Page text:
– Sir John Monash Centre

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Australian memorial at Fromelles.

The attack began at 6pm on 19 July, giving the Germans clear view to pick off the advancing Australians. They continued to push on but it was a slaughter. The Germans were shooting from an elevated concrete position known as the Sugar Loaf.

“If you had gathered the stock of a thousand butcher-shops, cut it into small pieces and strewn it about, it would give you a faint conception of the shambles those trenches were,” wrote Corporal Hugh Knyvett of the 59th Battalion.

On the morning of 20 July, the depleted Australian units limped back behind friendly lines.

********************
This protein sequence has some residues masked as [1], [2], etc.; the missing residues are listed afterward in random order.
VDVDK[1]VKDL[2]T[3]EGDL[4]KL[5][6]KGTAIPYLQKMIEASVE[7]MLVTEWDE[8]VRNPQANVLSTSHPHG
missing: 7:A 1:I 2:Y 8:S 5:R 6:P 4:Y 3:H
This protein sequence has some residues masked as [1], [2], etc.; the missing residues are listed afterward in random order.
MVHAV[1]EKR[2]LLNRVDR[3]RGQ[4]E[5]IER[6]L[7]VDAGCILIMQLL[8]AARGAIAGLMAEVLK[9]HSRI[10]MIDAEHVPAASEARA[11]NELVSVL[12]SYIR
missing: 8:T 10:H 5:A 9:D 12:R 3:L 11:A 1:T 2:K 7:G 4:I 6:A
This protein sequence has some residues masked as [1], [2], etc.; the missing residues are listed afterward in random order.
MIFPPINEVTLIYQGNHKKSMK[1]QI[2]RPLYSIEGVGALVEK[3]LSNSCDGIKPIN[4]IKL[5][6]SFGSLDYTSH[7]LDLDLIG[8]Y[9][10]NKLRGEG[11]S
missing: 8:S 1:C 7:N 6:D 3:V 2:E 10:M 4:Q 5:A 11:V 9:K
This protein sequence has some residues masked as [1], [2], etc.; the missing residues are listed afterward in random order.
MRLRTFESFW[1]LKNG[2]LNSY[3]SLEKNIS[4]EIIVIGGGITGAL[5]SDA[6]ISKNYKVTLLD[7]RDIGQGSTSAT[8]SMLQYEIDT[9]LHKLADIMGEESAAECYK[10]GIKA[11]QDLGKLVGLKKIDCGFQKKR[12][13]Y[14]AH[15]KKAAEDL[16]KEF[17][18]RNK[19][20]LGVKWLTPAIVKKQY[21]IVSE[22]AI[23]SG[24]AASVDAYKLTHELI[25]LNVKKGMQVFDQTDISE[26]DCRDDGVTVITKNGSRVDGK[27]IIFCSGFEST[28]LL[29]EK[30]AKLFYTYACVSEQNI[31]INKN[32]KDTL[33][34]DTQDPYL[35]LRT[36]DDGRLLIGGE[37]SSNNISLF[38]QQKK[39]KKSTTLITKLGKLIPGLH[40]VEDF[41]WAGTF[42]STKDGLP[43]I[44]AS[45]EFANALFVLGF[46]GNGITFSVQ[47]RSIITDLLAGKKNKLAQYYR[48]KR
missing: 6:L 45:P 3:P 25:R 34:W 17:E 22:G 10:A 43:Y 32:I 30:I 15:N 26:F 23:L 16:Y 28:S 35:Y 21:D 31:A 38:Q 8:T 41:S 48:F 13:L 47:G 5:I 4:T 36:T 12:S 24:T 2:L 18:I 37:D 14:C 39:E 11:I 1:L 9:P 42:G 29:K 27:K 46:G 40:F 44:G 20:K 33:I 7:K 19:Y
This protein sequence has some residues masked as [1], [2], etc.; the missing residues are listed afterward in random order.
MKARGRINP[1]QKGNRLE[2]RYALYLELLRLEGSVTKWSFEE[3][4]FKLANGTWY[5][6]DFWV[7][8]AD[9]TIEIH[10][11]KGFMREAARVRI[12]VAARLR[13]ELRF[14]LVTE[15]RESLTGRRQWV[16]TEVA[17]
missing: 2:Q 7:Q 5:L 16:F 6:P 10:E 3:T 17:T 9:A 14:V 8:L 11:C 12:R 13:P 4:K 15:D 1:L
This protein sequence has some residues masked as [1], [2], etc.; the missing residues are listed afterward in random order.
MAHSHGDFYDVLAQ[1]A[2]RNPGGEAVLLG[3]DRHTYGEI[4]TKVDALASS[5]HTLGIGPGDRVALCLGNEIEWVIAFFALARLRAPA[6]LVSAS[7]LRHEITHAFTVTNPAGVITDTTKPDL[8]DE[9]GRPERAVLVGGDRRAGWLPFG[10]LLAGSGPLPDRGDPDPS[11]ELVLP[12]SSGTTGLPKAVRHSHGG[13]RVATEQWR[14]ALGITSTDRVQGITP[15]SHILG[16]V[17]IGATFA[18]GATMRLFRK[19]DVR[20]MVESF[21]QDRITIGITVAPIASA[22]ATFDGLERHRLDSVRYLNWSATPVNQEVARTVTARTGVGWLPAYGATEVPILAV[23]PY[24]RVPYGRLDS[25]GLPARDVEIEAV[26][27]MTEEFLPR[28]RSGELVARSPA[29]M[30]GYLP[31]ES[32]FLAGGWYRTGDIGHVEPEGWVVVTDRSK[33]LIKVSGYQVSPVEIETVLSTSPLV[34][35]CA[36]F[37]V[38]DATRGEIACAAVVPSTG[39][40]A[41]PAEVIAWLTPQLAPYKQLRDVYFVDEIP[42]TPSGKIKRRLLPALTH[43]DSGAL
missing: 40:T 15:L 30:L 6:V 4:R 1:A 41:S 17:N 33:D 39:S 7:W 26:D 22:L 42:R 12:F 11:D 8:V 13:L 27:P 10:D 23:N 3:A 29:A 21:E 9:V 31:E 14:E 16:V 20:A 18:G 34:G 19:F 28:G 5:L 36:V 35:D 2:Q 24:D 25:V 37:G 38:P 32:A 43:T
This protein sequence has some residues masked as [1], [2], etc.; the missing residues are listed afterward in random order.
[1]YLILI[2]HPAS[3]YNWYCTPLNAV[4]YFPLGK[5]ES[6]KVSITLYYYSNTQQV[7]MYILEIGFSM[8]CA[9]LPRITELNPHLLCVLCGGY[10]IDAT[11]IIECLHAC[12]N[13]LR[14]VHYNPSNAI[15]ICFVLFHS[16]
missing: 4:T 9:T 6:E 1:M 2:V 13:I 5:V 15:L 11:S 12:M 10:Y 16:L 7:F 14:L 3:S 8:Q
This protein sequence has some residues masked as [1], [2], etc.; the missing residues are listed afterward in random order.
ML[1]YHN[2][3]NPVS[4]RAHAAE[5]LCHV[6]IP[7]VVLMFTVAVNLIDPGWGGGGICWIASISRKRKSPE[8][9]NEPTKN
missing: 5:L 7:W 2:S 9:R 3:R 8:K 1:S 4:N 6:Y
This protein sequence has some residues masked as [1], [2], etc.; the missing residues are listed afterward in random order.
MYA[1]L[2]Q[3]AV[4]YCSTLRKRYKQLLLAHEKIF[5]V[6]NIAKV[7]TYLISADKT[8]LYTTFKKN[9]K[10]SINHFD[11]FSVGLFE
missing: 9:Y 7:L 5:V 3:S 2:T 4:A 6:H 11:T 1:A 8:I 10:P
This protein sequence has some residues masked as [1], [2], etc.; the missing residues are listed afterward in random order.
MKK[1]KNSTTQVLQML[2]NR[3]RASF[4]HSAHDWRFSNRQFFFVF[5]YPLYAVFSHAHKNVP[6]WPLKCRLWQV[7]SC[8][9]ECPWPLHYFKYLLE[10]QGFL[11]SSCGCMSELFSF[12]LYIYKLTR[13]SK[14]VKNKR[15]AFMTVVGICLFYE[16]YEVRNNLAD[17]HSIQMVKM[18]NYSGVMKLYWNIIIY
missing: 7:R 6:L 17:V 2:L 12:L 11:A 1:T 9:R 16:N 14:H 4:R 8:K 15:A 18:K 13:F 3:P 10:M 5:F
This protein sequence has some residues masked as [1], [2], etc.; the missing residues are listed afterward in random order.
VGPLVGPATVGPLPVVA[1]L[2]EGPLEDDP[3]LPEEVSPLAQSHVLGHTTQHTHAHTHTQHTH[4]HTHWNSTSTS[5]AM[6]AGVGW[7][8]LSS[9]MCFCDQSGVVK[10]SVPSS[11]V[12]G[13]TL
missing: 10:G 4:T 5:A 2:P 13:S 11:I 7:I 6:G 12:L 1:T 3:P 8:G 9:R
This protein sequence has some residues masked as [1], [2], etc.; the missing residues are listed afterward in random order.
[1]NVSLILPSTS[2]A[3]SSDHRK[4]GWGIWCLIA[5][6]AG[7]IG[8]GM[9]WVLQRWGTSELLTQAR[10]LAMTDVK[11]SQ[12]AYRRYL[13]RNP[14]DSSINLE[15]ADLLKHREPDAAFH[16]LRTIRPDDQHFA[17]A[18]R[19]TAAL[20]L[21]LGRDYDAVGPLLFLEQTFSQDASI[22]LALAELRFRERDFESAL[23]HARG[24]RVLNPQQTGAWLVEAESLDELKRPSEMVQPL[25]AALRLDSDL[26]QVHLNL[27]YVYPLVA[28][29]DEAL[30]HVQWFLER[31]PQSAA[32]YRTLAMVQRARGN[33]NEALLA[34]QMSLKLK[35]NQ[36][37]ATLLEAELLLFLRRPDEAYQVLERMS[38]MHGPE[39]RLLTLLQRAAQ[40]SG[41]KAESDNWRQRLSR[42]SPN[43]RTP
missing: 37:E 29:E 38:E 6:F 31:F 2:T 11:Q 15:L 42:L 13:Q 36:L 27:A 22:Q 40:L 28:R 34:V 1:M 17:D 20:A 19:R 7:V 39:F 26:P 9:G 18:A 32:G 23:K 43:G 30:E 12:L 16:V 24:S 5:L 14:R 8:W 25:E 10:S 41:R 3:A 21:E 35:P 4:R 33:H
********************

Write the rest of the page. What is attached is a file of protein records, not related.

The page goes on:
Men of the 53rd Battalion waiting for the attack at Fromelles. Only three of the men shown here came out alive, and those three were wounded. Photo: Australian War Memorial.
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The mud of a modern day Fromelles field in early November 2019.

Fromelles is generally considered the worst 24 hours of Australia’s military history, and viscerally described by Harold “Pompey” Elliott the commander of the 5th Divisions’ 15th Brigade as a ‘tactical abortion’. With more than 5,500 Australians becoming casualties over the course of one night and morning and 470 being captured, this is perhaps an apt description from an officer who greeted his returning men with tears rolling down his face, and whose untimely death [suicide] in 1931 has been attributed by some to the debacle at Fromelles.
– Sir John Monash Centre

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The remains of a German bunker which would have formed part of the trench line of the German front at Fromelles.